he Miami Beach edition of the traditional Art Basel fair has begun to heat up the market since it announced the new section Meridians in October, which will feature large-scale works. Nara Roesler Gallery is the only Brazilian to participate in this premiere, with a work by Artur Lescher. There are 34 works exhibited in the section, curated by Magalí Arriola, critic and curator, current director of the Museo Tamayo in Mexico. All works can be seen during the fair, that takes place in December 5-8 at the Miami Beach Convention Center. Meridians will be shown in the Grand Ballroom.
In addition to Lescher, works by Argentine artist Luciana Lamothe, Cuban artists Flavio Garciandía and Ana Mendieta, Colombian artist Antonio Suárez Londoño and Mexicans artists Jose Dávila, Pepe Mar, and Tercerunquinto can be seen in Meridians. The curatorship did not follow a specific theme for the chosen works: “Given the uniqueness of each project, Meridians articulates a very organic exchange of ideas and positions, unveiling conceptual overlaps, themes and interests that have emerged from this year’s strong selection of projects”, Arriola said during the project announcement.
In the exhibitors sectors, the Brazilian galleries appear as usual. The galleries Jaqueline Martins and Luciana Brito announced that they will make a joint participation in the fair, with works by the artists Robert Barry, Lydia Okumura, Augusto de Campos and Geraldo de Barros. It is the first time in the history of the fair that two galleries are sharing a booth in the main event space, provoking dialogues between artists who they represent: “The joint project seeks to create a space where both intersections and differences between their productions can be perceived by visitors”, says the galleries’ report.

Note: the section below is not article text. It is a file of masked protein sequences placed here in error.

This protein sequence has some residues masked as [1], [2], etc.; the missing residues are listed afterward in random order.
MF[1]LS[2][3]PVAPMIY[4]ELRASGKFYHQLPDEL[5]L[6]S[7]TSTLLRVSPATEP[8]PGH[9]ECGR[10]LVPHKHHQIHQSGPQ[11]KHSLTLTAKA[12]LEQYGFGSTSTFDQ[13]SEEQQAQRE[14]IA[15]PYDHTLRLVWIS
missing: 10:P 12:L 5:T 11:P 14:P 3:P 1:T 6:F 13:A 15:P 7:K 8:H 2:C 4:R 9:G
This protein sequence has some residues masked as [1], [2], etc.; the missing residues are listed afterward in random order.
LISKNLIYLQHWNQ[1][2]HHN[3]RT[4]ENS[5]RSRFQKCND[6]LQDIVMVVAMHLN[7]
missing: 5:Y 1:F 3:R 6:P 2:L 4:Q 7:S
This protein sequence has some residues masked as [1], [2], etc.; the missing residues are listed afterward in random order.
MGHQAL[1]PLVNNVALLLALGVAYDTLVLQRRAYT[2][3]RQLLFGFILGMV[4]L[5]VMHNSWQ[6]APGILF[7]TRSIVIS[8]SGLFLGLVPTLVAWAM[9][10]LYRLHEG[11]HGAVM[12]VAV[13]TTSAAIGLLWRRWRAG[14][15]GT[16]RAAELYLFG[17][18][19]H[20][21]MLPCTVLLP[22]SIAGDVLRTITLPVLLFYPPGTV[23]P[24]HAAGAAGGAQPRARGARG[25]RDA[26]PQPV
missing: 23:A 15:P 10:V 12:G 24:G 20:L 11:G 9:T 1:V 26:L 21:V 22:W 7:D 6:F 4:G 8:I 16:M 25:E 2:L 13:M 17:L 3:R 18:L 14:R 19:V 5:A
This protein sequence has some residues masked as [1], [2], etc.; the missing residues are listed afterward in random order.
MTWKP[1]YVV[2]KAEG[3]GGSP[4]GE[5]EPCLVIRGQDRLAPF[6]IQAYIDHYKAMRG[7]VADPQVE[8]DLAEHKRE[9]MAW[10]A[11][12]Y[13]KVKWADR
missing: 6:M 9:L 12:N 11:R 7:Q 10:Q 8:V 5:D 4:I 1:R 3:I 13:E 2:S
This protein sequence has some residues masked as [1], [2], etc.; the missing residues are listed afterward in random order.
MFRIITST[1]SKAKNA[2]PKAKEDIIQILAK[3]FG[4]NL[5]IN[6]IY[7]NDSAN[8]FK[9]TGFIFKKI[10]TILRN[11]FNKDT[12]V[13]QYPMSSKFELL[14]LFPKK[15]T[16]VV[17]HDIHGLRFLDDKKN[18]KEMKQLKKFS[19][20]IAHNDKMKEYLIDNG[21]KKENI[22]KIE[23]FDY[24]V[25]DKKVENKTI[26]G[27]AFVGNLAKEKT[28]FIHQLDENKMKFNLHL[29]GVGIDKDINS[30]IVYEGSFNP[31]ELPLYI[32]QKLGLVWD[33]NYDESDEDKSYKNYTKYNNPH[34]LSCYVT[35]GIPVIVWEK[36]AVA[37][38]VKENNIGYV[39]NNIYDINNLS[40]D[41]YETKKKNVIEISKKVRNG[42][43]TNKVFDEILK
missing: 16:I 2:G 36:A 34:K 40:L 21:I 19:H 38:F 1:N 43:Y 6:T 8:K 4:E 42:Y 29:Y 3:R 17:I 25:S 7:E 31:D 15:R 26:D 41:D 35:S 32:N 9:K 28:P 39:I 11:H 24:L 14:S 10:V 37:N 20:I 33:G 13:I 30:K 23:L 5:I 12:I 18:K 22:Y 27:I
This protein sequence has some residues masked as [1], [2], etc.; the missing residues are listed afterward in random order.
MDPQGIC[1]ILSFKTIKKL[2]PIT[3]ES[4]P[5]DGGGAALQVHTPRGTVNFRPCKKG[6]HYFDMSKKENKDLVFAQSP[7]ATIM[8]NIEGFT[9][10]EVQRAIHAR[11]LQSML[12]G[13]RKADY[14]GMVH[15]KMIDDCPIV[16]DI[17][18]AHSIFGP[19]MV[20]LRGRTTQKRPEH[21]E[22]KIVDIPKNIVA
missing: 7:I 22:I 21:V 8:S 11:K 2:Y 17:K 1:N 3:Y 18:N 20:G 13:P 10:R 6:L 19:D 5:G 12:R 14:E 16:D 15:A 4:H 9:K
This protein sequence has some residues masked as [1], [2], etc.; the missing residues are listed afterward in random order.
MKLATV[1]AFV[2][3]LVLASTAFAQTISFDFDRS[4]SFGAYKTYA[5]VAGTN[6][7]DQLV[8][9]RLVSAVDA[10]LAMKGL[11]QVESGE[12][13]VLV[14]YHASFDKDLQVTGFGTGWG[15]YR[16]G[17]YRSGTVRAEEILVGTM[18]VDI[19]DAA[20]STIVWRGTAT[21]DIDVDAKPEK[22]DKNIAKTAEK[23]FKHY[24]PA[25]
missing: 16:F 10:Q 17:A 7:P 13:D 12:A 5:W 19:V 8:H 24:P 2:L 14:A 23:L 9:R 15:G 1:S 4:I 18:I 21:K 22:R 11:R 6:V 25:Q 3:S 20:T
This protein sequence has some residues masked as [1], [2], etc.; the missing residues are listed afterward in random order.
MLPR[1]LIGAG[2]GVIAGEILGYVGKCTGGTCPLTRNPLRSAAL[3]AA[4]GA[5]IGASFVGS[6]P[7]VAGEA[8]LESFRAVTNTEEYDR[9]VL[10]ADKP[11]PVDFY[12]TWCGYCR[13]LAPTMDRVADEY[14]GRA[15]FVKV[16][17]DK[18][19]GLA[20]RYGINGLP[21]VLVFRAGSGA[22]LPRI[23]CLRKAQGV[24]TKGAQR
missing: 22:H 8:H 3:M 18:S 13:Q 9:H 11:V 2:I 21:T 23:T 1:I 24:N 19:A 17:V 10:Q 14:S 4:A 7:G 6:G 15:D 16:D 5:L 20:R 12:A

Anita Schwartz Art Gallery, from Rio de Janeiro, will make a solo stand with works by the artist Paulo Vivacqua. Babbling Forms and Corale work as musical poems, says the gallery owner. “They deal with the same starting point: the speakers, which set a counterpart to each other”, she explains. “While Corale emphasizes form, with a composition of sculptures made from color speakers in nuances of color, Babbling Forms is deeply involved with the function of language, where ‘pre-verbal’ sounds talk”. Their interaction focuses on artistic inquiry into how the preconceived ideas of sculpture disappear and shift in unexpected directions. The artist considers the transmission of sound and silence as a musical state that acquires concreteness and presence in space – music as sculpture.
In turn, Casa Triângulo will present some of its artists to the fair, but the gallerists bet on a pair of artists, Ascânio MMM and Mariana Palma. According to the gallery’s director, Camila Siqueira, Ascânio sculptures produced between the 60’s and 70’s will be shown. “To reinforce the historical importance of his production during this period”, she says. In 2020, Mariana Palma will have an individual at the Tomie Ohtake Institute. Thus, the gallery also focuses on her paintings that exploits an exuberance of colors.
Kogan Amaro Gallery debuts at SCOPE, one of the main fairs of the contemporary circuit, which reaches its 19th edition in 2019. Gallery director Marlise Corsato researched other fairs in Miami during her visits to Art Basel. As an international fair that has been in the market for a long time, already established, but with a younger, lighter and more casual feel, Marlise bet on SCOPE for the gallery’s debut in a fair outside Brazil: “I felt it would be interesting for us to start at an international fair in this style”.
Daniel Mullen, Mundano, Nunca and Samuel de Saboia are the four artists who will be at the booth of Kogan Amaro, the only Brazilian to participate in SCOPE. Mundano and Nunca will create some outdoor work in Miami, as both work with street art. The actions were thought to happen due to the participation in the fair, incorporating the artists to the city.